South Korea’s cultural conservatism is rooted in Confucian ideology, and doing what’s deemed proper — like marriage followed by kids. And then there’s the influence of fundamentalist Christians, who are a minority of the population but passionately opposed to gay rights. They have shown up in the thousands to try and drown out marchers in the annual gay pride parade in Seoul.
Bang is very familiar with the stigma of being gay in the Christian community. He grew up closeted in Anaheim and Buena Park, the oldest of three boys in a devout Christian household. His mom is an evangelical Christian pastor at a megachurch for Korean immigrants.
"Church is supposed to be a place where you can really be yourself but because certain subjects are untouchable — being gay was one of them," Bang said, "I just kind of pushed everything down and suppressed it. And if anyone, you know, accused me of being gay, I would just be like 'No, I'm not!'"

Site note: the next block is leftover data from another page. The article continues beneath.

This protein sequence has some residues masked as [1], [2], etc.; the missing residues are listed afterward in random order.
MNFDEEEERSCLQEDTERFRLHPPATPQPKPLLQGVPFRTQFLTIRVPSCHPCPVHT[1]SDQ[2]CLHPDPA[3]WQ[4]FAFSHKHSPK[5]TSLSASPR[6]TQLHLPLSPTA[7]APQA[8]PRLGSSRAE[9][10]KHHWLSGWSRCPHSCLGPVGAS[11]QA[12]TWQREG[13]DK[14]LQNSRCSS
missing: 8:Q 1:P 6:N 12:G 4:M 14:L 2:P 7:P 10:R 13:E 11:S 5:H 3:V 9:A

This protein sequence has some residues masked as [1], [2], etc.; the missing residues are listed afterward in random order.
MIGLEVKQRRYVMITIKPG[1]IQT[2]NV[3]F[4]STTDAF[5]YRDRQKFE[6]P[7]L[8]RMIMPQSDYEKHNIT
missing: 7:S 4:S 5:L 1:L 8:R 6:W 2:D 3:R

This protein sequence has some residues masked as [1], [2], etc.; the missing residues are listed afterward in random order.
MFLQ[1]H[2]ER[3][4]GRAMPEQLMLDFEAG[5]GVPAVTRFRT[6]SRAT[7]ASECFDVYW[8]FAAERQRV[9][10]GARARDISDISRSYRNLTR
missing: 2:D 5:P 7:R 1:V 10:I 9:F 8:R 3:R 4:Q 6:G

He skipped dating and immersed himself in music, singing in a church choir and listening mostly to Christian pop. But then in ninth grade, his friend lent him a Mariah Carey CD and that led him down a path to learning about other R&B and soul vocalists such as Marvin Gaye, Teddy Pendergrass, Patti LaBelle and Aretha Franklin.
Bang began making YouTube videos singing covers of the likes of Boyz II Men. People were taking notice of his voice — at church, school and on the Internet. He continued to sing and launched a dance troupe when he went to Biola University, a Christian college in La Mirada, California.
Candace Washington, who danced with Bang on the Xopoc Dance Crew, said he brought dance to a conservative campus and convinced the administration to start treating it as part of Christian ministry.